Talisker, confident, prepares to act upon eviction notice against PCMR
Talisker Land Holdings, LLC, confident it will receive favorable rulings from the judge in a closely watched lawsuit against Park City Mountain Resort, filed a motion in 3rd District Court on Friday in anticipation of eventually acting upon an eviction notice served on the resort last summer.
If Judge Ryan Harris sides with Talisker Land Holdings, LLC in upcoming rulings, the filing says, the PCMR side would be found to be unlawfully occupying the terrain that makes up much of the resort’s acreage. Talisker Land Holdings, LLC could press for an eviction under that scenario.
PCMR, however, remains confident in its case and holds out hope for a negotiated settlement. PCMR on Monday said the filing is a threat of eviction. The resort reacted strongly in August when the eviction notice was served, at the time condemning the notice as an attempt to bully the resort.
The case, brought by PCMR and now involving a countersuit against the resort by the Talisker Land Holdings, LLC side, centers on PCMR’s two leases of the land. PCMR has long said the lawsuit, filed in 2012, is crucial to its survival. The eviction notice, served on Aug. 28, was one of the most dramatic moments of the case. It was a procedural move by Talisker Land Holdings, LLC that was not acted upon at the time. The eviction notice, though, remains intact.
In the filing, Talisker Land Holdings, LLC outlines its desire that the judge order the PCMR side to grant "immediate possession" of the land to the firm. The filing notes three days following an order, but it also indicates the judge could determine the timeline based on the circumstances.
The order would not be issued unless Talisker Land Holdings, LLC prevails. John Lund, the lead attorney for Talisker Land Holdings, LLC, said the firm at that point would ask the judge to set a deadline for PCMR to leave the premises. The deadline would not necessarily be the three days outlined in the filing, he said.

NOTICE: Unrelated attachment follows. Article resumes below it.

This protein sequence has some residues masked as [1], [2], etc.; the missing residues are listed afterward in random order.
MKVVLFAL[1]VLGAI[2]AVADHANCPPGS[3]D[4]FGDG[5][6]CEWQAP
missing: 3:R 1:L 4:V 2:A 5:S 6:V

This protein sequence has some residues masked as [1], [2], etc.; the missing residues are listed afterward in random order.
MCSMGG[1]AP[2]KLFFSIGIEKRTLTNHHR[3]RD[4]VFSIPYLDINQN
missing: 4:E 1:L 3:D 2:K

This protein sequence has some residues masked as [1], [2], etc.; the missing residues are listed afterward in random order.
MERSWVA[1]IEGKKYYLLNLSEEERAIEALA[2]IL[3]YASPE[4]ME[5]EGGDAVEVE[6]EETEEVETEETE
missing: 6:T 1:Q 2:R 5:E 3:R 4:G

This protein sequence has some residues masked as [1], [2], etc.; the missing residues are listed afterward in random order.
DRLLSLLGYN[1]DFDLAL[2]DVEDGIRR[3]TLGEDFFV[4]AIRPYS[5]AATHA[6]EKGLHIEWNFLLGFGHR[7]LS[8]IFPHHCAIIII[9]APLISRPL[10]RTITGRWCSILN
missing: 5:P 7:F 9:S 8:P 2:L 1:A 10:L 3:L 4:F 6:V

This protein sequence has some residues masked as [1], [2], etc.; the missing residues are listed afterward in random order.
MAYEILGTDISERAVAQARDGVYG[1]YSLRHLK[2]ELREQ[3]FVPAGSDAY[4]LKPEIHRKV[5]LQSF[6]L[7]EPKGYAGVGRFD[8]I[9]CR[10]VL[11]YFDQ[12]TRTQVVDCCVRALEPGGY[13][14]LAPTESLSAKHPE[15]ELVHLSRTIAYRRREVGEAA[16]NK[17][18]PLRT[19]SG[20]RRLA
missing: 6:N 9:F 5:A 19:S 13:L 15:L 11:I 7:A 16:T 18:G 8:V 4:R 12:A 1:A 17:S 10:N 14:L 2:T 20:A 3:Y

A footnote in the filing indicates the leases require that the buildings, structures and other improvements — much of the infrastructure needed to operate a mountain resort on the land — must remain if PCMR is evicted.
Vail Resorts is overseeing the Talisker Land Holdings, LLC side of the case as part of its long-term deal to operate Canyons Resort. The deal could be expanded to include the disputed terrain depending on the outcome of the case.
John Cumming, the CEO of PCMR parent Powdr Corp., said in a prepared statement on Monday Vail Resorts and PCMR should negotiate a resolution to the case. Vail Resorts, Cumming said, has not offered a serious settlement proposal.
"Instead of making threats concerning eviction, Vail should be talking with us about ways to resolve this dispute since, as we’ve said before, eviction of PCMR from the property will leave Vail with land that cannot possibly be used for any economic purpose. Without the base and parking facilities, which neither Vail nor Talisker owns, Vail cannot operate a ski resort on the property," Cumming said in the prepared statement.
PCMR’s lead attorney, Alan Sullivan, said in an interview the Talisker Land Holdings, LLC motion was "premature" since it was filed prior to the judge ruling on other aspects of the case.
"This is, again, Vail threatening eviction," Sullivan said.
He argued that Vail Resorts could not operate the disputed terrain based on PCMR’s control of the base area, the parking lots and the lower part of the resort’s slopes.
The filing on Friday was made as two April court dates approach. They are expected to address topics like Talisker Land Holding, LLC’s contention that the leases expired and the PCMR side’s claim that the deal with Vail Resorts violated a right-of-first refusal clause in the resort’s leases. It is likely there will be a flurry of filings as the court dates — April 3 and April 8 — near.
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After a ski season cut short by the coronavirus pandemic, action will soon return to Park City’s mountains.